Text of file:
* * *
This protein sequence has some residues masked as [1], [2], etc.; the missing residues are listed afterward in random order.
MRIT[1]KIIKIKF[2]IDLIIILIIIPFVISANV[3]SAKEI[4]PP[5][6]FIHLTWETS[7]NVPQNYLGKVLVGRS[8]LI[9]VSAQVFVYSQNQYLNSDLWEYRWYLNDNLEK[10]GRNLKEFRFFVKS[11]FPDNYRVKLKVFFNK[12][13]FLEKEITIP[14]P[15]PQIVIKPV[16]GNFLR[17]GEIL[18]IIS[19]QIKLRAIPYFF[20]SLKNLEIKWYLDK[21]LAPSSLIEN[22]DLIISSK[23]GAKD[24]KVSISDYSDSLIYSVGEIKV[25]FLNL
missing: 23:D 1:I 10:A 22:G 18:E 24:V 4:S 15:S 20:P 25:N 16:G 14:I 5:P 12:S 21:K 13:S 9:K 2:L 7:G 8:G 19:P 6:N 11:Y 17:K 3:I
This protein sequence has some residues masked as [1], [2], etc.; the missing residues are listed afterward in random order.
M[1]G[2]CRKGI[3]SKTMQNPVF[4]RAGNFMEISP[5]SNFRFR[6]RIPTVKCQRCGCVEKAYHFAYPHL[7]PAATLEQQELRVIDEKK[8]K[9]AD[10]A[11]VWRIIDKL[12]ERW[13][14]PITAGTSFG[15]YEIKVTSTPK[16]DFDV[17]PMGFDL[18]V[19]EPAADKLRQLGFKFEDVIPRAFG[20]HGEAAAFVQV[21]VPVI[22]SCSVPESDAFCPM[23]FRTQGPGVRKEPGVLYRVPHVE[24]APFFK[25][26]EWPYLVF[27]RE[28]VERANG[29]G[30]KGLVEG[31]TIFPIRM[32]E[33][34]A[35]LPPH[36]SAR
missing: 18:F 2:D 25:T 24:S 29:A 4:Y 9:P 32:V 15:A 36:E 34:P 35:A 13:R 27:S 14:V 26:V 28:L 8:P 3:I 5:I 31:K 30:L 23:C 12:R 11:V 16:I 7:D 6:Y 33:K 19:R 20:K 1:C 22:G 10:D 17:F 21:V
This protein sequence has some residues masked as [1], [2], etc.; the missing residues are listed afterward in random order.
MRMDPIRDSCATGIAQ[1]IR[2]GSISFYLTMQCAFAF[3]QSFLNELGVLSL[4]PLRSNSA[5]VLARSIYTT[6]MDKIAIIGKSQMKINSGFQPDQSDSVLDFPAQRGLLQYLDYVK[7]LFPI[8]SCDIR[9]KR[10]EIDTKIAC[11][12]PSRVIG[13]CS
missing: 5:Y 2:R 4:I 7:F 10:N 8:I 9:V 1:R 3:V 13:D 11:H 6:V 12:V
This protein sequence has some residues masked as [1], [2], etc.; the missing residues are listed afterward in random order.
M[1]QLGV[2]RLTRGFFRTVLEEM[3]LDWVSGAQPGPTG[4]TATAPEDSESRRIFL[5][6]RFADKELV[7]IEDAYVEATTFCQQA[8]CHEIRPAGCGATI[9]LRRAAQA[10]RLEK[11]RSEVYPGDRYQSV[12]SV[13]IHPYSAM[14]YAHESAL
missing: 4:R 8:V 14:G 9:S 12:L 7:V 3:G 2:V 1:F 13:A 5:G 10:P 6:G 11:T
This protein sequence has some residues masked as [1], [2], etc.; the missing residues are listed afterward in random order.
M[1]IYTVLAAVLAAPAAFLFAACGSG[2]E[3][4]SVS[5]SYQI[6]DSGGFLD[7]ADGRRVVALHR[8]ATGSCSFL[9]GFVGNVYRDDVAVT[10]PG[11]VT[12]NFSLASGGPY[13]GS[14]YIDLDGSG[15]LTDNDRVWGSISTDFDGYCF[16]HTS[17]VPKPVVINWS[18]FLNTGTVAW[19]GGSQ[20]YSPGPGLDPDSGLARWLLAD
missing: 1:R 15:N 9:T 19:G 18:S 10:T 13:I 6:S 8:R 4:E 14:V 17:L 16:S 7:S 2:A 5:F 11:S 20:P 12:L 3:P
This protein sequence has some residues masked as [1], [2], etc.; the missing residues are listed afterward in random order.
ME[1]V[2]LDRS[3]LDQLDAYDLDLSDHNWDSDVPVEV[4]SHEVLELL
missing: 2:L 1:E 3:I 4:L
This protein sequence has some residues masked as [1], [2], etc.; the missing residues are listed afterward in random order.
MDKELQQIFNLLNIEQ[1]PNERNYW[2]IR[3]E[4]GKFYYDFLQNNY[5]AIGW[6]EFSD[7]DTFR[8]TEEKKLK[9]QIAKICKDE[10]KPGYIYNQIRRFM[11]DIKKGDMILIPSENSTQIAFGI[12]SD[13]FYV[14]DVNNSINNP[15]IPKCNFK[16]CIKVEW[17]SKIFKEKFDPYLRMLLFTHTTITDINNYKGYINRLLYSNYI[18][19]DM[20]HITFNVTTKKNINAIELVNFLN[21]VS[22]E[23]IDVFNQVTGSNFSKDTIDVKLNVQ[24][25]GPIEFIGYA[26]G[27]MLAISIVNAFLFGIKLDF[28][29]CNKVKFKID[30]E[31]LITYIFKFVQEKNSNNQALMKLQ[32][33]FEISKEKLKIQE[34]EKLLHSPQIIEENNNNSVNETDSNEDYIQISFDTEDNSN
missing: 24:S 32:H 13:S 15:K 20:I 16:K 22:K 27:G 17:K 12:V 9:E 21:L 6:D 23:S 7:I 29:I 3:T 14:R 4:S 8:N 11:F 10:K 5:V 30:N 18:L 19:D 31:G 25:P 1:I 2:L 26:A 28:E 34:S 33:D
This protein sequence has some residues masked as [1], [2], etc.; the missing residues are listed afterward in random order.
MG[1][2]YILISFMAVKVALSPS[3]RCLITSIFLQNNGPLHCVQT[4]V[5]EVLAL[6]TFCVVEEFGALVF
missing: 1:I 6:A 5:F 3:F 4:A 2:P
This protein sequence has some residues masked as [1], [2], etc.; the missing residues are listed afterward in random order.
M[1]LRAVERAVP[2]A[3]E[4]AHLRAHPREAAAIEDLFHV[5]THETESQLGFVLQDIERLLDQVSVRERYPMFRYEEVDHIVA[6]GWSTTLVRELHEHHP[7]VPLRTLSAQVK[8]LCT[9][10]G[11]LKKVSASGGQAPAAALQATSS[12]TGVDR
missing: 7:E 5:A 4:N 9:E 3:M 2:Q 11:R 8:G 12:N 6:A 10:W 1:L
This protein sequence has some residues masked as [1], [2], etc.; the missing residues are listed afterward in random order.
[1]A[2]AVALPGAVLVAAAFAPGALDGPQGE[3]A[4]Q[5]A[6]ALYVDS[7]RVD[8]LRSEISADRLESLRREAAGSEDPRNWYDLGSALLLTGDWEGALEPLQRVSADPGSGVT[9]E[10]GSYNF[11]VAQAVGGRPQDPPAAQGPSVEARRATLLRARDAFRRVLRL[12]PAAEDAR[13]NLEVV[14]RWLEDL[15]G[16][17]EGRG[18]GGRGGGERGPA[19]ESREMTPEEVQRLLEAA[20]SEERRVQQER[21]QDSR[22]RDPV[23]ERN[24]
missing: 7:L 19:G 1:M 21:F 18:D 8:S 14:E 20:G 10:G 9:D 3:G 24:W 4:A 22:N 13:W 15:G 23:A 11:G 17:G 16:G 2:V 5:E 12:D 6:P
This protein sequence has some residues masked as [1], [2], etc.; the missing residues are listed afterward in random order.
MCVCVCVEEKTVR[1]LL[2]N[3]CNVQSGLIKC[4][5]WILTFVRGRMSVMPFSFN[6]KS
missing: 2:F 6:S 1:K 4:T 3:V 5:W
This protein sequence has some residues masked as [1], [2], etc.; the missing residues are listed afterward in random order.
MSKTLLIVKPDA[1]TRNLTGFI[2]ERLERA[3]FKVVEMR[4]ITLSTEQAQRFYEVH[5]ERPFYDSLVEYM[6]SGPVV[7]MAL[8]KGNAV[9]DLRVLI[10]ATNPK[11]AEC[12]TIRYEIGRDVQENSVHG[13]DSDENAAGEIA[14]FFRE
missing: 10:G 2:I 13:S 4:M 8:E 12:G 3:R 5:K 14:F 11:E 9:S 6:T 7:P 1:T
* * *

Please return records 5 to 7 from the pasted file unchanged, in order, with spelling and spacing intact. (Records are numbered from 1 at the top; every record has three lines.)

This protein sequence has some residues masked as [1], [2], etc.; the missing residues are listed afterward in random order.
M[1]IYTVLAAVLAAPAAFLFAACGSG[2]E[3][4]SVS[5]SYQI[6]DSGGFLD[7]ADGRRVVALHR[8]ATGSCSFL[9]GFVGNVYRDDVAVT[10]PG[11]VT[12]NFSLASGGPY[13]GS[14]YIDLDGSG[15]LTDNDRVWGSISTDFDGYCF[16]HTS[17]VPKPVVINWS[18]FLNTGTVAW[19]GGSQ[20]YSPGPGLDPDSGLARWLLAD
missing: 1:R 15:N 9:T 19:G 18:S 10:T 13:I 6:S 8:R 4:E 14:V 17:L 16:S 7:S 2:A 5:F 11:S 20:P 12:L 3:P
This protein sequence has some residues masked as [1], [2], etc.; the missing residues are listed afterward in random order.
ME[1]V[2]LDRS[3]LDQLDAYDLDLSDHNWDSDVPVEV[4]SHEVLELL
missing: 2:L 1:E 3:I 4:L
This protein sequence has some residues masked as [1], [2], etc.; the missing residues are listed afterward in random order.
MDKELQQIFNLLNIEQ[1]PNERNYW[2]IR[3]E[4]GKFYYDFLQNNY[5]AIGW[6]EFSD[7]DTFR[8]TEEKKLK[9]QIAKICKDE[10]KPGYIYNQIRRFM[11]DIKKGDMILIPSENSTQIAFGI[12]SD[13]FYV[14]DVNNSINNP[15]IPKCNFK[16]CIKVEW[17]SKIFKEKFDPYLRMLLFTHTTITDINNYKGYINRLLYSNYI[18][19]DM[20]HITFNVTTKKNINAIELVNFLN[21]VS[22]E[23]IDVFNQVTGSNFSKDTIDVKLNVQ[24][25]GPIEFIGYA[26]G[27]MLAISIVNAFLFGIKLDF[28][29]CNKVKFKID[30]E[31]LITYIFKFVQEKNSNNQALMKLQ[32][33]FEISKEKLKIQE[34]EKLLHSPQIIEENNNNSVNETDSNEDYIQISFDTEDNSN
missing: 24:S 32:H 13:S 15:K 20:I 16:K 22:K 27:G 17:K 12:V 9:E 21:L 6:D 23:S 7:I 29:I 3:T 14:R 4:S 8:N 11:F 10:K 5:V 30:N 18:L 19:D 31:G 25:P 1:I 2:L 26:A 28:E 34:S 33:D